Christ, Who Knows All His Sheep
David Ashley White

Composer David Ashley White
Text Richard Baxter (1615-1691), alt.
Voicing SATB, organ
Topics God's Love, Praise and Adoration
Price $1.75 (U.S.)
Released 3/10
Catalog no. 420-148 Difficulty Mod. easy

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Christ, who knows all his sheep,
will all in safety keep:
he will not lose one soul,
nor ever fail us:
nor we the promised goal,
whate're assail us.

We know our God is just;
to him we wholly trust
all that we have and claim,
and all we hope for:
all's sure and seen to him,
which here we search for.

O blessed company,
where all in harmony
God's joyous praises sing,
in love unceasing;
and all obey their King
with perfect pleasing.

--Richard Baxter (1615-1691), alt.

"A supremely uplifting setting of a text by the 17th-century poet Richard Baxter, this makes the perfect anthem for Good Shepherd Sunday. There is some divisi that might require a bigger-than-average choir, but it might be arranged for whatever forces you have at hand." -The American Organist, March 2011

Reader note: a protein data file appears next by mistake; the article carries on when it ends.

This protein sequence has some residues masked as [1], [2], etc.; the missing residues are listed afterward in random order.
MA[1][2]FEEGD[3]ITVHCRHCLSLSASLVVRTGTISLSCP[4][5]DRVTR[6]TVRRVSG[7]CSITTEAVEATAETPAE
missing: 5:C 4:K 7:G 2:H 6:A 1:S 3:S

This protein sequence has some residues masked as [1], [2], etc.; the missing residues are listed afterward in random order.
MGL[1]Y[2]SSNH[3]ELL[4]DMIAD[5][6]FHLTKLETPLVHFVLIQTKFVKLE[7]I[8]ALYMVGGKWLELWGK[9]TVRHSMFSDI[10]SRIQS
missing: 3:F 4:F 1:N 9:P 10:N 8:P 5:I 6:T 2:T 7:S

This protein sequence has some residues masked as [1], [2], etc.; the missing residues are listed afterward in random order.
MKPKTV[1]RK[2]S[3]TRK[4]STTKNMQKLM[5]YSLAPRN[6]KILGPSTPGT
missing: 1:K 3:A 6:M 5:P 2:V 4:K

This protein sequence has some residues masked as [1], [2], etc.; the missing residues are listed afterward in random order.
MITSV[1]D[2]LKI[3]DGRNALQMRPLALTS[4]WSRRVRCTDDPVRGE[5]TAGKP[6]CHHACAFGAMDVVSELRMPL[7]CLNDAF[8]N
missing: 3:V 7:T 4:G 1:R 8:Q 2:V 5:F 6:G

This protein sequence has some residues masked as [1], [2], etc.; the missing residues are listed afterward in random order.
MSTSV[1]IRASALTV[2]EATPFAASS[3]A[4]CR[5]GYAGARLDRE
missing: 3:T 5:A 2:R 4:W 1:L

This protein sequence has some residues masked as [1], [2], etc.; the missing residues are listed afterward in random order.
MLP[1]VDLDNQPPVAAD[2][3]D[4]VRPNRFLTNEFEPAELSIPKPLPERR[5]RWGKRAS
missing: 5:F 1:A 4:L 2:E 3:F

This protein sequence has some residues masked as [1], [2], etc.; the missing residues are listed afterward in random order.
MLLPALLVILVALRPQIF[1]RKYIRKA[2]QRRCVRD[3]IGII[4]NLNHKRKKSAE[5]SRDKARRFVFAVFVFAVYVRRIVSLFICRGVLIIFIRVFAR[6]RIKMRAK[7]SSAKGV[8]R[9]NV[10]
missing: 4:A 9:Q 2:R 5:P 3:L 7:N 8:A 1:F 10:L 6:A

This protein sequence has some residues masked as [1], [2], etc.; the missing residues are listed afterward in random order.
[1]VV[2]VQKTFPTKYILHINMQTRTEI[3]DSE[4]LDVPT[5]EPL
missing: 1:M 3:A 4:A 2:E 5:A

"The inexorable inevitability of Good Shepherd Sunday probably keeps you on the lookout for new options, as it does me; there are several nice ones this year. White's piece is based on a seventeenth century poem by Richard Baxter, the poet of 'Ye holy angels bright.' That this shepherd text is reminiscent of the rather later 'Loving shepherd of thy sheep' is probably due simply to the line 'will all in safety keep.' When I say that the music radiates calm and placidity, I do not mean at all to suggest that it is uninteresting. The three stanzas are set in an A-B-A plan, with the reprise slightly varied to follow the text. Note that the bass and alto parts occasionally divide--but the piece is not difficult, it just has little flashes of a fuller vocal texture rather than mere SATB." --AAM Journal - January 2011

This celebration of the Good Shepherd is affirmative and uplifting and not difficult to put together. The opening sections are women and men's voices alone respectively before the full choir comes together for a resplendent conclusion.



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